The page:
During the hands-on monthly programming at IUP, the medical residents are paired with IUP Food and Nutrition interns for hands-on, small-group work. In January, the medical residents worked with the IUP interns to prepare themed charcuterie boards; in February, the program focused on cardiovascular health (themed to American Heart Month and Valentine’s Day); in March, in celebration of the Academy of Nutrition and Dietetics National Nutrition Month theme “Fuel for the Future,” the program focused on childhood obesity, planning for healthy snacks, and strategies to support families eating meals together.  Upcoming programs will address culinary medicine, sustainable nutrition, access to food, and nutrition and lifestyle impacts on diabetes, cancer, and hypertension. 

“These sessions allow our students to talk directly with the medical residents and have conversations in an informal setting about the role that allied health professions can provide to medical doctors,” Taylor-Davis said.

“It’s a unique opportunity for our students to learn how to articulate the value of food, nutrition, and dietetics, and the benefits of working together to help patients,” she said. “Not only is it about food and nutrition, but it’s recognizing the benefits of certain items in foods, and even what foods are contraindicated when patients are on certain medications,” she said.

“It is our hope that this training provides a foundation for our students as well as for the medical residents so that they can feel comfortable talking about preventative lifestyle intervention in their practice, to having that conversation about nutrition and foods, because food is a major contributor to health or illness,” she said.

Taylor-Davis said that the program also raises topics related to food and nutrition, including the issue of food insecurity—which is often hidden—in order that the medical residents are aware and sensitized about this issue as part of their family medicine practice.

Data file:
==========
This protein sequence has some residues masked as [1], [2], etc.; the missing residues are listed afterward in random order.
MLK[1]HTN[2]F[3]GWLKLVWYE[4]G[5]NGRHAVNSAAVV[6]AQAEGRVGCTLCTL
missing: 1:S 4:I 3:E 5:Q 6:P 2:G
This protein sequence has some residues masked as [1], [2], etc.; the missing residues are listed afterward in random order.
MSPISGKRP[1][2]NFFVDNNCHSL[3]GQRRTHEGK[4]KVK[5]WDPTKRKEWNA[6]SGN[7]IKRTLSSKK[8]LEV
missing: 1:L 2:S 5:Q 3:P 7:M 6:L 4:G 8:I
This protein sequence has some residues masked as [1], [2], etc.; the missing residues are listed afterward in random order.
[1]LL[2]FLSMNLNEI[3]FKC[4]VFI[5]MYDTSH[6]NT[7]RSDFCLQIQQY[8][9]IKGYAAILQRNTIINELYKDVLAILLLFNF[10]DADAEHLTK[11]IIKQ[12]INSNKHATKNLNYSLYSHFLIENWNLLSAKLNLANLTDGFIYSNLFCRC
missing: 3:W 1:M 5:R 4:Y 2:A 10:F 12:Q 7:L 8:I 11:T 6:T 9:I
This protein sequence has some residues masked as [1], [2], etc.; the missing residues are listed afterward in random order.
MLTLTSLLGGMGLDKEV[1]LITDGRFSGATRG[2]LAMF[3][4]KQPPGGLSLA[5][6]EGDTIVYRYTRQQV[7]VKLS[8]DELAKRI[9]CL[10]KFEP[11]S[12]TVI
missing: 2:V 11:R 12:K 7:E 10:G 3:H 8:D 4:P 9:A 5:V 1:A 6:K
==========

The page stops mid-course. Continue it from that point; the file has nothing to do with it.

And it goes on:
In addition to Vaglia, Taylor-Davis works closely with IRMC dietitians Nettie Albohali, general manager of the clinical inpatient nutrition program at IRMC, and IRMC clinical nutrition manager Tricia Goncher, who are working to support the medical residents to integrate conversations about nutrition as part of patient education and to help prepare for their lifestyle medicine certification exam. Albohali, who is an IUP food and nutrition master’s graduate, also is a faculty member in IUP’s Food and Nutrition Department.

IUP’s Food and Nutrition faculty are also key contributors to the program, Taylor-Davis said.

Jodie Seybold, director of the two-year graduate-level Master of Science Dietitian-Nutritionist Program, assists with planning and cofacilitates the interprofessional collaboration between the IRMC residents and IUP dietitian-nutritionist interns. In this process, the resident physicians and dietitian-nutritionist interns learn from each with the goal to optimize healthcare for patients through food and nutrition as a primary lifestyle prescription to prevent, treat, and even reverse chronic disease, especially in our rural communities.

IRMC’s Rural Family Medicine Residency Program officially started on July 1, 2022. IRMC’s resident physicians were chosen from a pool of roughly 600 applicants.

The resident physicians are Nawar Al Janabi, of Baghdad, Iraq; Tanvi Bharathan, of Indiana, PA; Mohit Chhatpar, of New York; Robin Rodriguez, of Corpus Christi, Texas; and Narinder Sangha, of California. The resident physicians work with and report to an attending physician as they learn and practice family medicine over the next three years.